This was referred to as the “50-percent rule.” By regulation, “telecommunications courses” were considered “correspondence courses” for purposes of this provision in certain circumstances.

The Higher Education Reconciliation Act of 2005 (Public Law 109–171), enacted on February 8, 2006, among other things, amended section 102(a)(3) of the HEA to exclude “courses offered by telecommunications” from “correspondence courses” that are subject to the 50-percent rule. As a result, for an otherwise eligible school, the 50-percent limitations on correspondence courses and on the percentage of students enrolled in correspondence courses no longer applied to telecommunications courses. Since this change, enrollment in distance education programs has grown significantly.





According to a National Center for Education Statistics (NCES) report dated October 2011, from 2000 to 2008, the percentage of undergraduate students enrolled in at least one distance education class rose from 8 percent to 20 percent. According to a January 2013 report on a survey conducted by Babson Survey Research Group, online enrollment in degree-granting postsecondary schools has continued to grow at rates far in excess of the growth for total enrollment in higher education. 5 The survey results showed that more than 6.7 million students (32 percent) were taking at least one online course during the fall 2011 term, an increase of more than 570,000 students (9.3 percent) over the number reported the previous year. At the same time, the overall higher education student population grew 2.6 percent over the previous year. In academic year 2009–2010, nearly half of all schools offered distance education opportunities to their students. Public 2- and 4-year schools were most likely to offer distance education, followed closely by private, for-profit 4-year schools.

Who Is Responsible for Overseeing Schools and Ensuring School Compliance With the Title IV Requirements?

Oversight of schools participating in the Title IV programs is handled by three primary entities:

(1) the Department, (2) accrediting agencies, and (3) States. The Department is responsible for promulgating Title IV regulations, authorizing schools to participate in the Title IV programs, and monitoring a school’s compliance with the Title IV requirements. Accrediting agencies are primarily responsible for monitoring a school’s academic quality. States are responsible for authorizing and licensing schools to operate.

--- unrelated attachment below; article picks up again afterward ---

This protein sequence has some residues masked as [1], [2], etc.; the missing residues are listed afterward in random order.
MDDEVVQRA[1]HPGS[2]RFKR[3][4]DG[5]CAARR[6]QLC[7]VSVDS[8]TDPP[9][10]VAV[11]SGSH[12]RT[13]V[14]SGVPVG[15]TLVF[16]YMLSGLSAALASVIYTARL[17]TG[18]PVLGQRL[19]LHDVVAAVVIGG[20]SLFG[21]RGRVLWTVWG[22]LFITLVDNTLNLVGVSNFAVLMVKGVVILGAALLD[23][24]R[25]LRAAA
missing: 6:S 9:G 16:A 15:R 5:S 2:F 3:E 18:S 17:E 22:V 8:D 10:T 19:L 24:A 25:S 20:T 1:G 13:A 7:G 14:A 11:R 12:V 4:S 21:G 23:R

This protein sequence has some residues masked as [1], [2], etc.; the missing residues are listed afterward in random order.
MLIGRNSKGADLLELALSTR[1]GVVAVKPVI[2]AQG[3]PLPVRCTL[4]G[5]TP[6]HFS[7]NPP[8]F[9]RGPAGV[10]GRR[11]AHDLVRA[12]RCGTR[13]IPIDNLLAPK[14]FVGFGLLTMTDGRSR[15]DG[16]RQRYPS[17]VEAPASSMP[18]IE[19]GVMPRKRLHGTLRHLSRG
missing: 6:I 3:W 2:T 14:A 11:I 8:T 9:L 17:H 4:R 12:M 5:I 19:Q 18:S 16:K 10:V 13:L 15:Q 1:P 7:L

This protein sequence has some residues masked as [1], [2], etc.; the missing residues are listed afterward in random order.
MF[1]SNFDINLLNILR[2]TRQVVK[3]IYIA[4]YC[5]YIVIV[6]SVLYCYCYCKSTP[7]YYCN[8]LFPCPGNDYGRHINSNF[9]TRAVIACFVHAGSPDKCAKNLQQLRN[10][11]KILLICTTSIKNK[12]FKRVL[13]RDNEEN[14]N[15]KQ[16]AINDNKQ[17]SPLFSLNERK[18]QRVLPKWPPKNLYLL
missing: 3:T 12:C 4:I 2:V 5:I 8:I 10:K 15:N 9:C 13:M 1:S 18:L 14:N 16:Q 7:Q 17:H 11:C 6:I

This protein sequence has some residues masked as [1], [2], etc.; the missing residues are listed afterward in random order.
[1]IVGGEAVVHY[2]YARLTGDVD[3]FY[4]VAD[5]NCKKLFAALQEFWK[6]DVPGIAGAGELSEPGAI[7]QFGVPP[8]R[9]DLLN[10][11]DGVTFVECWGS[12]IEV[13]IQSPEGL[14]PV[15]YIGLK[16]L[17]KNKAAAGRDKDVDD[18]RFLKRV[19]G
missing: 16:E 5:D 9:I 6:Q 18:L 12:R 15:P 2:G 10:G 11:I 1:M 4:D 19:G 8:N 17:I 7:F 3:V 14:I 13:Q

From 1999 through 2005, four schools voluntarily left the project, and one was removed.

I. Elaine Allen, and Jeff Seaman, Co-Directors, Babson Survey Research Group, “Changing Course: Ten Years of Tracking Online Education in the United States,” January 2013. Questions for this study were included in the College Board’s annual survey of colleges, sent to 4,527 active, degree-granting schools in the United States. The results of the survey were based on the responses from the chief academic officers at 2,820 schools, representing about 83 percent of higher education enrollments. The survey was conducted with support from the Alfred P. Sloan Foundation, the Sloan Consortium, and Pearson, and data collection was provided by the College Board.

Final Audit Report ED-OIG/A07L0001 Page 7 of 83 Department Within the Department, the Office of Postsecondary Education (OPE) and Federal Student Aid (FSA) are responsible for administering and overseeing the Title IV programs. OPE develops Federal postsecondary education policies and legislative proposals, administers and oversees the Department’s accrediting agency recognition process, and provides guidance to schools to help them comply with the Title IV requirements.

FSA authorizes schools to participate in the Title IV programs and works with eligible schools, financial institutions, and other participants in the Title IV programs to deliver programs and services that help students and families finance education beyond high school. FSA also enforces compliance with the Title IV requirements by using a variety of tools, including reviews of annual financial and compliance audit reports prepared by independent public accountants and reviews of schools’ administration of the Title IV programs conducted by FSA employees.

Some of FSA’s reviews are full compliance assessments, and some are assessments focused on specific topics.

Accrediting Agencies The purpose of accreditation is to ensure that the education provided by schools participating in the Title IV programs meets acceptable levels of quality. Sections 101(a)(5) and 102(b)(1)(D) of the HEA require schools participating in the Title IV programs to be accredited by an agency that is recognized by the Secretary. Accrediting agencies are private educational associations that develop evaluation criteria and conduct evaluations to assess whether schools meet agencydeveloped criteria. Schools and their programs that meet an agency’s criteria are then accredited by that agency.